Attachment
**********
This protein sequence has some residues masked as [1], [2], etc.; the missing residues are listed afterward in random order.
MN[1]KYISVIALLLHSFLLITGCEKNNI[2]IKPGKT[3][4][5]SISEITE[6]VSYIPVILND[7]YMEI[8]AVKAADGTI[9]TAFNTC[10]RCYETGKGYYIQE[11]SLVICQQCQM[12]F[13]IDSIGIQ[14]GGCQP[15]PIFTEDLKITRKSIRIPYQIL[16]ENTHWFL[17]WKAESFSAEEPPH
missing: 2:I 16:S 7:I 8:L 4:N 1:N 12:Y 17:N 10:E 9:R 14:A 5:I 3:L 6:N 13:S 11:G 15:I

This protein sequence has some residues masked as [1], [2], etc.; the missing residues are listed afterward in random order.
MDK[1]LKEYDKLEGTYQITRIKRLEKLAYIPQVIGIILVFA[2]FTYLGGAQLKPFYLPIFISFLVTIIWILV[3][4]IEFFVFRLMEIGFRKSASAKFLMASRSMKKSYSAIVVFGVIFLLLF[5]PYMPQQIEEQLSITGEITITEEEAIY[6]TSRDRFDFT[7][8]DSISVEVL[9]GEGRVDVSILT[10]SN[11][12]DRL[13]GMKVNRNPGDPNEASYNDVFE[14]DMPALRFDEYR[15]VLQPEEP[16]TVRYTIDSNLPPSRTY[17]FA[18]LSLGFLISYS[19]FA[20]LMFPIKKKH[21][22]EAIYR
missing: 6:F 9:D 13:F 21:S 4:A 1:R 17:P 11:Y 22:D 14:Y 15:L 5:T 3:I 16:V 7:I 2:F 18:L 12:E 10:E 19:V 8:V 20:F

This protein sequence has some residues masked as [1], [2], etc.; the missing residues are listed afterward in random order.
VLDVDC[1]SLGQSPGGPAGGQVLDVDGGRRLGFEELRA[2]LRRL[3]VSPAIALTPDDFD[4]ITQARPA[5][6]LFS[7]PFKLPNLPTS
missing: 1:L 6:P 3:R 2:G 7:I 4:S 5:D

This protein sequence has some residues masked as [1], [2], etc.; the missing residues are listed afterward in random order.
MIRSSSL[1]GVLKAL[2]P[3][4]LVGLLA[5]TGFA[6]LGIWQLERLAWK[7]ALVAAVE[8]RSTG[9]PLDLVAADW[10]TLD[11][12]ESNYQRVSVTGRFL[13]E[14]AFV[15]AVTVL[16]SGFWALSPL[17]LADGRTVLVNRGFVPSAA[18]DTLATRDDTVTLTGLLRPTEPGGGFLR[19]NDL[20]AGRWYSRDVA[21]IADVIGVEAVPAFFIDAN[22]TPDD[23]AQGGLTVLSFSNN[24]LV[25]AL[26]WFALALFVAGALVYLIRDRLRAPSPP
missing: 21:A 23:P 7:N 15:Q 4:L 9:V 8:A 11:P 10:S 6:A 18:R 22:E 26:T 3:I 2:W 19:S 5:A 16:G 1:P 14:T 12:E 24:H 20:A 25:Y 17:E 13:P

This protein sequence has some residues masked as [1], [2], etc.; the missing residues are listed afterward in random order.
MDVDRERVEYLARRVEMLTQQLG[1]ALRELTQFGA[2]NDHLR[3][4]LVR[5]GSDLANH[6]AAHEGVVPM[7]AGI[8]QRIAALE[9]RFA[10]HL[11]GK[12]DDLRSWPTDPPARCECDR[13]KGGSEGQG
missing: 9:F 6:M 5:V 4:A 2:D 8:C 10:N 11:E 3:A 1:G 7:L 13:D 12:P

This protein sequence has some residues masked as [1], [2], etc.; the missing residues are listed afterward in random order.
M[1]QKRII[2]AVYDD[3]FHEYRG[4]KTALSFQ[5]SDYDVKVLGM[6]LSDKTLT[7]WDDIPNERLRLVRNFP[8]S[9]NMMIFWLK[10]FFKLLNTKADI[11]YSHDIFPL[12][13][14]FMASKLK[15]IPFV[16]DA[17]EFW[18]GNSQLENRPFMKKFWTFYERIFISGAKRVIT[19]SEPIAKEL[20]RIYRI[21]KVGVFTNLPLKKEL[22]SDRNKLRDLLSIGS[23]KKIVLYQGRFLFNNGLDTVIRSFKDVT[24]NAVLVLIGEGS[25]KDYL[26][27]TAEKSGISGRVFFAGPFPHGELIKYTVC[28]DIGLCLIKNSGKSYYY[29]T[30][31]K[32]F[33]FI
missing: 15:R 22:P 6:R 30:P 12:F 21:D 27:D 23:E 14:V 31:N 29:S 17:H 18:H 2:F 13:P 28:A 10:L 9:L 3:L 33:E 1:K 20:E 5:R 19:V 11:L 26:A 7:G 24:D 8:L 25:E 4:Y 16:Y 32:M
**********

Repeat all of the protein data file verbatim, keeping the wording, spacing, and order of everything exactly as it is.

This protein sequence has some residues masked as [1], [2], etc.; the missing residues are listed afterward in random order.
MN[1]KYISVIALLLHSFLLITGCEKNNI[2]IKPGKT[3][4][5]SISEITE[6]VSYIPVILND[7]YMEI[8]AVKAADGTI[9]TAFNTC[10]RCYETGKGYYIQE[11]SLVICQQCQM[12]F[13]IDSIGIQ[14]GGCQP[15]PIFTEDLKITRKSIRIPYQIL[16]ENTHWFL[17]WKAESFSAEEPPH
missing: 2:I 16:S 7:I 8:L 4:N 1:N 12:Y 17:N 10:E 9:R 14:A 5:I 3:L 6:N 13:S 11:G 15:I

This protein sequence has some residues masked as [1], [2], etc.; the missing residues are listed afterward in random order.
MDK[1]LKEYDKLEGTYQITRIKRLEKLAYIPQVIGIILVFA[2]FTYLGGAQLKPFYLPIFISFLVTIIWILV[3][4]IEFFVFRLMEIGFRKSASAKFLMASRSMKKSYSAIVVFGVIFLLLF[5]PYMPQQIEEQLSITGEITITEEEAIY[6]TSRDRFDFT[7][8]DSISVEVL[9]GEGRVDVSILT[10]SN[11][12]DRL[13]GMKVNRNPGDPNEASYNDVFE[14]DMPALRFDEYR[15]VLQPEEP[16]TVRYTIDSNLPPSRTY[17]FA[18]LSLGFLISYS[19]FA[20]LMFPIKKKH[21][22]EAIYR
missing: 6:F 9:D 13:F 21:S 4:A 1:R 17:P 11:Y 22:D 14:Y 15:L 5:T 3:I 16:V 7:I 2:F 18:L 12:E 10:E 19:V 8:V 20:F

This protein sequence has some residues masked as [1], [2], etc.; the missing residues are listed afterward in random order.
VLDVDC[1]SLGQSPGGPAGGQVLDVDGGRRLGFEELRA[2]LRRL[3]VSPAIALTPDDFD[4]ITQARPA[5][6]LFS[7]PFKLPNLPTS
missing: 1:L 6:P 3:R 2:G 7:I 4:S 5:D

This protein sequence has some residues masked as [1], [2], etc.; the missing residues are listed afterward in random order.
MIRSSSL[1]GVLKAL[2]P[3][4]LVGLLA[5]TGFA[6]LGIWQLERLAWK[7]ALVAAVE[8]RSTG[9]PLDLVAADW[10]TLD[11][12]ESNYQRVSVTGRFL[13]E[14]AFV[15]AVTVL[16]SGFWALSPL[17]LADGRTVLVNRGFVPSAA[18]DTLATRDDTVTLTGLLRPTEPGGGFLR[19]NDL[20]AGRWYSRDVA[21]IADVIGVEAVPAFFIDAN[22]TPDD[23]AQGGLTVLSFSNN[24]LV[25]AL[26]WFALALFVAGALVYLIRDRLRAPSPP
missing: 21:A 23:P 7:N 15:Q 4:L 9:V 8:A 11:P 10:S 6:A 18:R 22:E 26:T 3:I 2:W 19:S 5:A 16:G 1:P 14:T 12:E 24:H 20:A 25:Y 17:E 13:P

This protein sequence has some residues masked as [1], [2], etc.; the missing residues are listed afterward in random order.
MDVDRERVEYLARRVEMLTQQLG[1]ALRELTQFGA[2]NDHLR[3][4]LVR[5]GSDLANH[6]AAHEGVVPM[7]AGI[8]QRIAALE[9]RFA[10]HL[11]GK[12]DDLRSWPTDPPARCECDR[13]KGGSEGQG
missing: 9:F 6:M 5:V 4:A 2:D 8:C 10:N 11:E 3:A 1:G 7:L 13:D 12:P

This protein sequence has some residues masked as [1], [2], etc.; the missing residues are listed afterward in random order.
M[1]QKRII[2]AVYDD[3]FHEYRG[4]KTALSFQ[5]SDYDVKVLGM[6]LSDKTLT[7]WDDIPNERLRLVRNFP[8]S[9]NMMIFWLK[10]FFKLLNTKADI[11]YSHDIFPL[12][13][14]FMASKLK[15]IPFV[16]DA[17]EFW[18]GNSQLENRPFMKKFWTFYERIFISGAKRVIT[19]SEPIAKEL[20]RIYRI[21]KVGVFTNLPLKKEL[22]SDRNKLRDLLSIGS[23]KKIVLYQGRFLFNNGLDTVIRSFKDVT[24]NAVLVLIGEGS[25]KDYL[26][27]TAEKSGISGRVFFAGPFPHGELIKYTVC[28]DIGLCLIKNSGKSYYY[29]T[30][31]K[32]F[33]FI
missing: 15:R 22:P 6:R 30:P 12:F 21:D 27:D 23:E 14:V 31:N 29:S 17:H 18:H 2:F 13:P 28:A 10:L 9:L 3:L 33:E 1:K 20:E 5:R 19:V 11:L 26:A 7:G 24:D 8:L 25:E 4:Y 16:Y 32:M